John Libbey Eurotext

Epileptic Disorders

The Educational Journal of the

Cognitive impairment and behavioral disorders in Encephalopathy related to Status Epilepticus during slow Sleep: diagnostic assessment and outcome Volume 21, supplément 1, June 2019

Tableaux

Auteurs
1 Department of Paediatric Clinical Epileptology, Sleep Disorders and Functional Neurology, University Hospitals of Lyon (HCL), Member of the European Reference Network EpiCARE, Lyon, France
2 Epilepsy Unit Hospital San Juan de Dios, Member of the ERN EpiCARE and Universitat de Barcelona, Barcelona, Spain
3 UCL-Great Ormond Street Institute of Child Health, Great Ormond Street Hospital for Children NHS Trust, Member of the European Reference Network EpiCARE, London, UK
* Correspondence: Alexis Arzimanoglou Department of Paediatric Clinical Epileptology, Sleep Disorders and Functional Neurology, University Hospitals of Lyon, 59 Boulevard Pinel, 69500 Lyon, France
  • Mots-clés : encephalopathy related to status epilepticus during sleep, ESES treatment, continuous spike and waves during sleep, CSWS, EEG technical requirements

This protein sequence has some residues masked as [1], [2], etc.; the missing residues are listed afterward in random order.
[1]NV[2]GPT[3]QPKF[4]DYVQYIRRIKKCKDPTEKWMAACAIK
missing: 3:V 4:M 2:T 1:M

• DOI : 10.1684/epd.2019.1060
  • Page(s) : 71-5
  • Année de parution : 2019

Encephalopathy related to Status Epilepticus during slow Sleep (ESES) is an age-dependent phenomenon, with usual spontaneous resolution during teenage years. However, cognitive outcome is often more disappointing, with permanent cognitive deficits in the large majority of children seen in later life. Presuming this to be an epileptic encephalopathy, current treatment practices are almost exclusively guided by the effect of the AEDs used on the degree of EEG abnormality in sleep. However, the major goal of therapy in ESES syndrome should in fact be to prevent or reduce associated cognitive and neurodevelopmental deficits. Whether or not the EEG pattern of ESES should be completely suppressed to improve cognition is unknown. Discussions on both diagnostic assessment and outcome of cognitive impairment and behavioral disorders should systematically take into account the complexity of the disorder; not only in terms of the evolution or fluctuations of the EEG patterns but also in relation to the underlying etiologies (at least lesional versus non-lesional) and age at diagnosis. We present a common basic assessment protocol, including the minimum technical requirements for polygraphic recording, and a treatment practice protocol that could both be applied in all centres dealing with this rare form of epilepsy. Such an approach would also allow a comprehensive collection of data prospectively, for a better understanding of the natural evolution of the disorder and an evidence-based evaluation of our practices.